Have you ever wondered where your ebike is made? Maybe you’ve been told that all ebikes come from China. However, this statement is entirely untrue. It does come from an idea that is true - a LOT of the parts for bikes do come from China and many bikes are entirely "made" in China. Also, some of the necessary components on an ebike brand, such as the motors, battery cases, the controllers (CPUs), and display screens are primarily manufactured in China. So as a result, no matter where your ebike originates from, it is hard to avoid some of the parts coming from China. It is simply a reality in today's manufacturing world.
Beyond China - there are a significant number of bike brands and component suppliers spread throughout Asia, including Taiwan. Although some people will lump Taiwan in with China, they are totally different countries and of course operate differently. Many factories in both countries create excellent bike products and are the plants behind most of the North American and European brand names. Of course, here in the USA, China has been a military, political, and in many cases a trade enemy for generations, while Taiwan and other Asian countries have been our ally since WWII.
U.S. trade with China has grown enormously in recent decades and is significant for both countries. Today, the United States imports more from China than from any other country, and China is one of the largest export markets for U.S. goods and services. This trade has benefitted the United States in the form of lower prices for consumers and higher profits for corporations, but it has also come with costs. Though U.S. consumers benefit from the flood of cheaper goods from China, millions of Americans have lost their jobs due to import competition. China pressures American companies to hand over their technology, or often have pilfered it outright. A U.S. factory closes, related businesses shut their doors, and unemployment numbers in the U.S. rise.
There was optimism with China’s entry into the World Trade Organization (WTO) twenty years ago, but that has vanished. Beijing has embraced state-led development, pouring subsidies into targeted industries to the detriment of U.S. and foreign companies. China is for China.
Meanwhile, investment by Chinese companies in the U.S. has increasingly raised national security concerns and accusations of large-scale bias, piracy, and win-lose partnerships. Rules need to be applied equally. The United Sates doesn't restrict the sale of its securities, so China invests in U.S. Treasury debt which increases the dollar relative to the value of China's currency, the yuan. This, in turn, makes Chinese goods cheaper and more attractive than U.S. goods to buyers. China is the second largest foreign holder (Japan is first), holding over a trillion dollars of U.S. debt securities.
Within the mature bicycle industry, the American consumer has lagged behind their counterparts in Europe and Asia in terms of adoption, Bicycles have commonly been used as a mode of transportation in crowded Asia, rather than as the recreational experience by most U.S. bikers. As a result, bicycle factories have produced millions of bicycles every year in Asia - for decades. It is a well developed industry, and now with advances in electronics, it is only natural their factories would quickly adopt technology advances on bikes. Container ships have simplified exports, so sending a bicycle across the water is straight forward, and the market for an Asian factory's product has become worldwide. Many European and Australian brands also rely on the Asian bike and component factories, with the containers moving products through the Suez canal to European ports.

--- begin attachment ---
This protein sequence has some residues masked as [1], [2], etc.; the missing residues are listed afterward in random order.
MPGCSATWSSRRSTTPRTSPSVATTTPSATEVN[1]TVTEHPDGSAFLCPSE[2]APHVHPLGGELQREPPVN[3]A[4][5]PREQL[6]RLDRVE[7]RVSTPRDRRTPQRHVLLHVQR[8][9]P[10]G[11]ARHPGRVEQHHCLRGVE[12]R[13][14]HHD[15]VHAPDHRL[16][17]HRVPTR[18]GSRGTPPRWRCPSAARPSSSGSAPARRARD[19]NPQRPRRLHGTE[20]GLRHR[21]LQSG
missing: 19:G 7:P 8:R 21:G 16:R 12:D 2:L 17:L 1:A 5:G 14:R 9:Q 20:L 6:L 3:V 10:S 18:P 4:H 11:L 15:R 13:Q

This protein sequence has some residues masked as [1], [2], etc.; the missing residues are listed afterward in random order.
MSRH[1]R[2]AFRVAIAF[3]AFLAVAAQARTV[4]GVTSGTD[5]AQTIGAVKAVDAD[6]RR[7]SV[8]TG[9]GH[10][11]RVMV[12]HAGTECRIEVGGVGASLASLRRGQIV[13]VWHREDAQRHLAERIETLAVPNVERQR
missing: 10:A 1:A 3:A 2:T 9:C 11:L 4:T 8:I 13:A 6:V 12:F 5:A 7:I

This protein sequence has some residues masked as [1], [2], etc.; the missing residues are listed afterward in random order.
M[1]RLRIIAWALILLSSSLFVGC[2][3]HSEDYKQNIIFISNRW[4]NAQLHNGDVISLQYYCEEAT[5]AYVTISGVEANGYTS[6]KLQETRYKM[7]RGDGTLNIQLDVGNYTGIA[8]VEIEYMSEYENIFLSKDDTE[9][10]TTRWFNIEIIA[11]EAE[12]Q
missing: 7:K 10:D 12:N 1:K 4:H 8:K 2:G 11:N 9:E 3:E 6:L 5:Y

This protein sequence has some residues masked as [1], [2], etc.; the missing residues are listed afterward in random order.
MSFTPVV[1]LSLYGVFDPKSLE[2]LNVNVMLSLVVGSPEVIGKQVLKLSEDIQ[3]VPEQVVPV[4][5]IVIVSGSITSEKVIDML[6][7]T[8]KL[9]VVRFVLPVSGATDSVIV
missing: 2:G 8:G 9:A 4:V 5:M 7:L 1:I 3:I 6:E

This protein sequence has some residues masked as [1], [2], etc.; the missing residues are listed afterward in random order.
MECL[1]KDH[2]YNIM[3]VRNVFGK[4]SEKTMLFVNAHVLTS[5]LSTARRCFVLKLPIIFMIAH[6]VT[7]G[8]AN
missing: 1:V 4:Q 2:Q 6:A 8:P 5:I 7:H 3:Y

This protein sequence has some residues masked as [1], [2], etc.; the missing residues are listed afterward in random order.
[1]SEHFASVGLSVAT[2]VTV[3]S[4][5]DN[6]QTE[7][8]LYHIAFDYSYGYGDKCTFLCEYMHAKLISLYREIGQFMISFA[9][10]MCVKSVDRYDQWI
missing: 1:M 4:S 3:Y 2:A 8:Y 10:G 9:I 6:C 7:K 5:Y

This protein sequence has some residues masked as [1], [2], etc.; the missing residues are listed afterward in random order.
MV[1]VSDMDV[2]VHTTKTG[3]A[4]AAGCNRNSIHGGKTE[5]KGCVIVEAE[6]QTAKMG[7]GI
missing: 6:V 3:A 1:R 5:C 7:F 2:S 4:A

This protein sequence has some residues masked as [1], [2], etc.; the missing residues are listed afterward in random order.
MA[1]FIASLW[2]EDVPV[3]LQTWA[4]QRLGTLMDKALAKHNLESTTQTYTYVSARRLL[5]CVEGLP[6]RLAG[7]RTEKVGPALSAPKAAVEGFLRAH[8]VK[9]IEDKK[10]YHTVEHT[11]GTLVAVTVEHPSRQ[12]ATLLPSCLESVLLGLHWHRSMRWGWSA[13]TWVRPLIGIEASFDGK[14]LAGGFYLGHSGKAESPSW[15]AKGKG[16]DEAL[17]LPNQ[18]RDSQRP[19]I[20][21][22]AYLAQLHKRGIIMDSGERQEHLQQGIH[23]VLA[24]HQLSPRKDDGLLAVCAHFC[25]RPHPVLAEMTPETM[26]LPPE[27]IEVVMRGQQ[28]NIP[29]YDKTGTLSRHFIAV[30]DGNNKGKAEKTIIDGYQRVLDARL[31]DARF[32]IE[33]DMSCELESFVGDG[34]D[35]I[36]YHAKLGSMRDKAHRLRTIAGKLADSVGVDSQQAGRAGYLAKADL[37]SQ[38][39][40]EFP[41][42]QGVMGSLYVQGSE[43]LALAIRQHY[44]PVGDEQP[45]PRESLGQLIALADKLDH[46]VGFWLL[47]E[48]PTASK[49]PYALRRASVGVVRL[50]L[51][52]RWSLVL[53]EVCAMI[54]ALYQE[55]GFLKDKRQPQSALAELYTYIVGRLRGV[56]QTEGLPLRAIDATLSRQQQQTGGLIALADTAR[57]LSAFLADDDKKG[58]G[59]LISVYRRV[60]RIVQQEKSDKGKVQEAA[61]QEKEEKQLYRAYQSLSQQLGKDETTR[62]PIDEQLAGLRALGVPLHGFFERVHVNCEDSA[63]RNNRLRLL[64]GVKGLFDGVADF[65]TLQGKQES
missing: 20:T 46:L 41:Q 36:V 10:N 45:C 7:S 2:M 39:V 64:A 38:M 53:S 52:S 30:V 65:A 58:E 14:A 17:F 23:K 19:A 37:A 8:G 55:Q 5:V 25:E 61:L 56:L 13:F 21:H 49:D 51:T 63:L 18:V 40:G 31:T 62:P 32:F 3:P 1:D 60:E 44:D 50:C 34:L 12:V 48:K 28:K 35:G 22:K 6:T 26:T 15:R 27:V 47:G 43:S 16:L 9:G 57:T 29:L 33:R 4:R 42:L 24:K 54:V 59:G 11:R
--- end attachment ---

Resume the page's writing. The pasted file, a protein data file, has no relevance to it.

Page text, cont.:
A common perception is that things manufactured in China today are of poor quality. This is not a statement that is relevant to the times. There are many quality manufacturing successes on various products in many industries in China. Your cell phone and laptop brand are probably manufactured in China (Apple Iphone, IBM / Lenovo laptop, etc.). Also, many products manufactured in China may have problems that don’t relate to where they are manufactured, but more to where they were designed and engineered. Big brands use ODMs (“original design manufacturers”) prevalent in Asia to assemble and manufacture components of their products for them. The design process is typically where the component quality level is defined, not at the factory. American bike brands select their bike components at the engineering phase and define their duty cycle, aka quality level in conjunction with their chosen factory.
Many U.S. and foreign brands have poured billions of dollars into building manufacturing facilities in mainland China in order to exploit China’s cheap manufacturing costs—costs which one might argue were ridiculously low because of harsh (and even slave) labor conditions, lax environmental protections, and a government that says maintaining a strong manufacturing base is a key component of national security. The Chinese government subsidizes companies to win bids today so that eventually they can monopolize entire manufacturing sectors down the road. Not good for the U.S. in the long run, but in the short=term, this manufacturing shift has provided lower product costs, greater company profitability, and a higher stock price for the U.S. company. The American labor force faces worldwide competition from all continents today, not just from Asia, and China leads the pack.
Some products are purposefully engineered to be at a lower price point with lower grade components and a resulting lower duty cycle. And this well may be where the Chinese manufacturers excel in industry – looking at a Bill of Materials (BOM) and figuring ways to cut component costs right to the bone - perhaps using just the right tinsel strength material with a regimented assembly process, with little waste - perhaps a bike with a design that just goes by minimum specifications - and nothing beyond. Bikes can have rugged high quality components built for long duty cycles, and typically a higher price tag, or be inexpensive, lower price-point versions that won't withstand heavy and consistent use. Both have a place in the market.